I was fortunate enough to not have needed a detox program or in-patient care. I focused on going to as many AA meetings as possible. I found a sponsor that was a wonderful Christian woman, who shared my belief that Jesus Christ is our “higher power” as described in the AA program. I also came to realize that I needed to work on my personal spiritual relationship with the Lord so I started to go to church again with my mom. It was so hard and awkward at first. I felt dirty, ashamed, and embarrassed sitting there. I felt like somehow, everyone was going to find out what a horrible person I had been. I felt like a fake and a hypocrite. And I think most of all I felt like a total disappointment to so many people. I had grown up in the church and had always been such a good girl. I was involved in children’s ministry, choir, youth group, etc. So, how had I come so far from all of that. And to be honest it took years after I got sober to deal with all those feelings. I truly had to reconstruct my identity, in Christ. I had to acknowledge that everything bad I had done, every sin I had committed, had already been forgiven the day I accepted Christ. I had to realize that He knew every sin I would ever commit and loved me (despite them) enough to die for me. I had to realize that there was nothing I could ever do to repay God for those wasted years. And that I didn’t need to DO anything to make him love me more.

It has been a very long road, and to be honest, I was in my 30’s before I really became completely “whole” again. It was when I finally put away the whole performance mentality and accepted the finished work of Jesus.

What do you do today to not drink?

Well, first I try not to put myself in situations where it is a temptation. I constantly remind myself that there is not one thing that alcohol will fix and there is not one positive thing that alcohol can add to my life.

How do you handle going out with friends who drink socially? Do you?

Only occasionally am I around people who drink socially. It doesn’t really bother me anymore. Currently, in my circle of friends, no one drinks socially so it’s not an issue.

Would it help if your Christian friends who normally drink socially withheld from drinking when they go out with you?

In my early years of sobriety yes, it would have helped. The longer it has been the easier it has gotten.

What advice would you give to a Christ follower who is still struggling with an alcohol addiction?

First, they need to really decide whether they are willing to do whatever it takes to get sober. If the true heart-felt desire to change is not there it’s never going to work. It also must be something more than just a desire to avoid the negative consequences. Getting sober is not just about behavior modification. It’s about fully surrendering to the will of God, to allow him to change you from the inside out. I would say to look for a Christ-centered recovery program like Celebrate Recovery, but don’t rule out Alcoholics Anonymous. A great deal can be learned from AA. But always remember at the center of it all, there is a loving Savior, who knows you and is waiting with open arms to restore you and redeem your pain and hurt and suffering.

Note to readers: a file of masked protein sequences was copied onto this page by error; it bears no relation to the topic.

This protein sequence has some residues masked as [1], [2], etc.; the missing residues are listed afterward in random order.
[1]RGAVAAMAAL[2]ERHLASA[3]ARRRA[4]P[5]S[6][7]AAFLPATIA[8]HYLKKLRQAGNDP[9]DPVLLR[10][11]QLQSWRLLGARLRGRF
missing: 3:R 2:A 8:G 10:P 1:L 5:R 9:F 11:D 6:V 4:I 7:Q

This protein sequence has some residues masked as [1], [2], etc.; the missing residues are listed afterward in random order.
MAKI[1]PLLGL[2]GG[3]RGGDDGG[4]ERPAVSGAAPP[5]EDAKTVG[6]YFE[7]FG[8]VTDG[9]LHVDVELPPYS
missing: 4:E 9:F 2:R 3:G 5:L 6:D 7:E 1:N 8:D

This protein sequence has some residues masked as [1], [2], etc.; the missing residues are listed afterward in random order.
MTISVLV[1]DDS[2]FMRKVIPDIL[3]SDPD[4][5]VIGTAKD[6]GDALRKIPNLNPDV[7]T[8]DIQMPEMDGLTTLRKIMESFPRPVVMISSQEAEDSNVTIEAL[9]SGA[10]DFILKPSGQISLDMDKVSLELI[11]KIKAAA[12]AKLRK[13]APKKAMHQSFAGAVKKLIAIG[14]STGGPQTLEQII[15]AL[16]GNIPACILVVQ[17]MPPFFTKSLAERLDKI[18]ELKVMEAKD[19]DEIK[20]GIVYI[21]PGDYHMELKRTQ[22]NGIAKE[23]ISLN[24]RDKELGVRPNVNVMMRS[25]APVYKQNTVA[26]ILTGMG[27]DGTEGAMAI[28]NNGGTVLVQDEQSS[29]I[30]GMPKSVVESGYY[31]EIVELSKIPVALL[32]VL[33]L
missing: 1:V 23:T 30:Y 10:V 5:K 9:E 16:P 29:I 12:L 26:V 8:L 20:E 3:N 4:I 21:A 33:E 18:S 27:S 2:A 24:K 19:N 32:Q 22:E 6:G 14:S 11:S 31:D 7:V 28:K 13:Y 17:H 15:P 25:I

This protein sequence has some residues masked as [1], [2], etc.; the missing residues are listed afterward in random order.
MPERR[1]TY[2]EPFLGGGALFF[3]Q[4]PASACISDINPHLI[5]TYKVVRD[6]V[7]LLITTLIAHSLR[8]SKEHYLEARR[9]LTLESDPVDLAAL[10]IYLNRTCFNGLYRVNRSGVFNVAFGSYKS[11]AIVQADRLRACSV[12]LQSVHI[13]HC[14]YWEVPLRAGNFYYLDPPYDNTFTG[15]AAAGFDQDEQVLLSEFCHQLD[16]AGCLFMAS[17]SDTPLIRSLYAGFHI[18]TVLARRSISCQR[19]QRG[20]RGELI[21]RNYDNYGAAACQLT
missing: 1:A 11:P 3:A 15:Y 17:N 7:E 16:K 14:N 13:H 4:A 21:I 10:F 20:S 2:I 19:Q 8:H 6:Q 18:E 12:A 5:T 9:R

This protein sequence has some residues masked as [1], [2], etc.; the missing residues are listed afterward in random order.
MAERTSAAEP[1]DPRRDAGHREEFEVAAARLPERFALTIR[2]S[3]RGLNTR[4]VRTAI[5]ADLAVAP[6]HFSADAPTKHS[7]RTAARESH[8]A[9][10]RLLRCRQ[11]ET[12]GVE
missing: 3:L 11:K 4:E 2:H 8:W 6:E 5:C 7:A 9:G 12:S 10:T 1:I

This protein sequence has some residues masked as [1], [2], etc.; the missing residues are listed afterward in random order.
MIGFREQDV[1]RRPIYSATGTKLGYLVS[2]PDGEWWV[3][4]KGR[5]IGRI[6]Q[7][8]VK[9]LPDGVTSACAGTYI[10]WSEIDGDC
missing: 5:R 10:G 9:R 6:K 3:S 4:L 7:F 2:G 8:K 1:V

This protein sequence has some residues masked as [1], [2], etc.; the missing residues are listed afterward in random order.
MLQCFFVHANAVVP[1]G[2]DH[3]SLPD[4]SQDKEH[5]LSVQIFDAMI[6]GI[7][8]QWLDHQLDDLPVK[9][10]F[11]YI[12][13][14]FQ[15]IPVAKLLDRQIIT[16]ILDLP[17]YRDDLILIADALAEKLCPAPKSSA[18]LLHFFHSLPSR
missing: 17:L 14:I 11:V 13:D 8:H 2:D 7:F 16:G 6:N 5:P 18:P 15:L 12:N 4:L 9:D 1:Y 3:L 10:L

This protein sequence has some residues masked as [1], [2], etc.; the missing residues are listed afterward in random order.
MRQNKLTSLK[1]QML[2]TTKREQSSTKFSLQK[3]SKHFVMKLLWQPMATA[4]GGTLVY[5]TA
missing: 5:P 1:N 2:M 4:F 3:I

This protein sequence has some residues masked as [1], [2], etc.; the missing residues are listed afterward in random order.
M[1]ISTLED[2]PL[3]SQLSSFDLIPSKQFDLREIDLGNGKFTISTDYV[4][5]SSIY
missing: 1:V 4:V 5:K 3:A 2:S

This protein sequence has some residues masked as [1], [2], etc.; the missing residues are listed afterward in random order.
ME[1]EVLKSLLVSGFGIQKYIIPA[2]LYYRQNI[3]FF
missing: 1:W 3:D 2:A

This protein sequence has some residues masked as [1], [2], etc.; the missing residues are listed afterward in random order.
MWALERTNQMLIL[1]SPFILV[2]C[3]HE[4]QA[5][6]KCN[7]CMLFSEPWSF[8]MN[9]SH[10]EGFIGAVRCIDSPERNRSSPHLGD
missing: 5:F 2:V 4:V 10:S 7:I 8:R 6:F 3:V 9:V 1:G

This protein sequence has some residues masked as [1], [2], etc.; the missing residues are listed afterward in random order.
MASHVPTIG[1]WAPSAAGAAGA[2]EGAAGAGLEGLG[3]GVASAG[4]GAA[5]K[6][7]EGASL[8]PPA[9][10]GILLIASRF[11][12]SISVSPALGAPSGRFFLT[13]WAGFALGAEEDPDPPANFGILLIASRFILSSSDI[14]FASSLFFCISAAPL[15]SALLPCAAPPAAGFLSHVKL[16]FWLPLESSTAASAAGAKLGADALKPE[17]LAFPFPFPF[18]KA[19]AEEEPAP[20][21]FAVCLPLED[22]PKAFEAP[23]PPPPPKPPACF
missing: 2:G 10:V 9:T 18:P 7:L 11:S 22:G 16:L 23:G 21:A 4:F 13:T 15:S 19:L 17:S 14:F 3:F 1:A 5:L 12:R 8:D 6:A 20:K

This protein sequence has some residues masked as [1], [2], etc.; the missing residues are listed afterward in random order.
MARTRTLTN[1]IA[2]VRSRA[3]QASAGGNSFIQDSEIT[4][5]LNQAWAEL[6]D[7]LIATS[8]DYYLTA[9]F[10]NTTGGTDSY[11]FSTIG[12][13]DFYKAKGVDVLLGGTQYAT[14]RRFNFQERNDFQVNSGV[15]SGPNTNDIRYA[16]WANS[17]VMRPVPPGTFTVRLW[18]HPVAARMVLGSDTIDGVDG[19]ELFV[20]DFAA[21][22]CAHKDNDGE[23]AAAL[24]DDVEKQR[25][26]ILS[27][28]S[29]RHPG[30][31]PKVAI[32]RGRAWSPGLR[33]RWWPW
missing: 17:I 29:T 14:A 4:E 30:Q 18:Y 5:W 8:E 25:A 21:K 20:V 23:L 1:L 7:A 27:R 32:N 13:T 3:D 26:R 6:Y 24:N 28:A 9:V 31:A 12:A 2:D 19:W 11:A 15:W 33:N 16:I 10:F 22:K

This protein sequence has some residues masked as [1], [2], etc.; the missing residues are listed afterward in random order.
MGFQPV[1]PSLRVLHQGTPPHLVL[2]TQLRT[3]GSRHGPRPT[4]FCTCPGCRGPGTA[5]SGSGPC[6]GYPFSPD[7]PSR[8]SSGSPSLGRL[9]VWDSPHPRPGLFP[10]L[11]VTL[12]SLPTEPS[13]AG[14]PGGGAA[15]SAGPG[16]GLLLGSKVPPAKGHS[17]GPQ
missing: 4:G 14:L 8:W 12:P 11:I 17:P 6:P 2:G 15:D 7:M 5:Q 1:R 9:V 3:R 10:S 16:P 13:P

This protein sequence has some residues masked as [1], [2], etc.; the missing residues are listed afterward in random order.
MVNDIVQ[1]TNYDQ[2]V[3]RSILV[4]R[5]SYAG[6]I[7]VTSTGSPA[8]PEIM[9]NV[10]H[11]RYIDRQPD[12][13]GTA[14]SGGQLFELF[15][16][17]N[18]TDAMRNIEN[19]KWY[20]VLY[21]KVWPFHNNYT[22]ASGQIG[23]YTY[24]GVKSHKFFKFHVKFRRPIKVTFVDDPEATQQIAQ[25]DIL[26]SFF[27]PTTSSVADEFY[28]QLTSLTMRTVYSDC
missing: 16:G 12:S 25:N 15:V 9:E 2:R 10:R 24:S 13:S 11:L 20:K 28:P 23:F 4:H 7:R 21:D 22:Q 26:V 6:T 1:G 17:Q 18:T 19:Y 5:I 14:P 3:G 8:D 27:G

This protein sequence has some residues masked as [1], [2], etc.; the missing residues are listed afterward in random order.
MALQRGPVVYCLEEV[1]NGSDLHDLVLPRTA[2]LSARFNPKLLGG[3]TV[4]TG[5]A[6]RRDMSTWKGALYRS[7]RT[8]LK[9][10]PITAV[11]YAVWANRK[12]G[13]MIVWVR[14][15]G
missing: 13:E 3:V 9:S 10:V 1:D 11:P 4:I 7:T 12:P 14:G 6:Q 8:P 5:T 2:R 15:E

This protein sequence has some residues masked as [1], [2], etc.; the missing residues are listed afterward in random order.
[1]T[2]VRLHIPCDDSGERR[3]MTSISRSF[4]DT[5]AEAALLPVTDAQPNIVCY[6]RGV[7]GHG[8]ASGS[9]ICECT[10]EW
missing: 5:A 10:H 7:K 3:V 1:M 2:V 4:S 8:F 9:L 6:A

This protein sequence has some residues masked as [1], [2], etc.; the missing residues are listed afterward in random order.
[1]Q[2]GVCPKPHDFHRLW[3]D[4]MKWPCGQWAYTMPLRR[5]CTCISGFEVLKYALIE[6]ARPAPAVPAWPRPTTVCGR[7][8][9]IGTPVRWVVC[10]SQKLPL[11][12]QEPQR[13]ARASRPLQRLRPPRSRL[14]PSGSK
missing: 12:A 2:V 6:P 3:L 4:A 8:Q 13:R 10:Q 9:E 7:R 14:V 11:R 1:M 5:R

What advice would you give a Christ follower who does not struggle with an alcohol addiction but wants to help those who do?

Wow. First, pray for the addict as often as you think of them. True change will come from a spiritual awakening so we must invoke the power of the Holy Spirit. I know that sounds a little mystical but I don’t know any other way to put it. The battle over addiction is won in the spiritual realm. Also, I would say be loving and withhold any shame or judgement in your dealing with an addict. Don’t pretend to know what they are going thru. Don’t pretend that you have the answers or solutions for that person. Build them up, love them, speak the truth (in love). And above all, don’t enable them. If you are really interested in helping an addict read up on co-dependency so you can learn what NOT to do as well!

Enabling is the number one enemy of an addict. Loved ones often continue to help (or repeatedly bail out) the addict. My husband and I often describe it as the addict falling towards a bottom (consequences) and the enabler provides a trap door that opens at the bottom. Thus, allowing the addict to escape a consequence that very well could have been a turning point in their lives. Every addict must reach the point where they acknowledge their addiction and realize they, in their own power, are powerless to overcome their addiction. In that moment they have to reach out to a higher Power, in my case, Jesus. If we never feel the full weight of pain and consequences we never reach that point of desperation and brokenness. It sounds awful but people who want to help addicts should pray for them to be broken. That’s where the good stuff begins.

Will you talk about the role of your church in your healing once you shared about your addiction?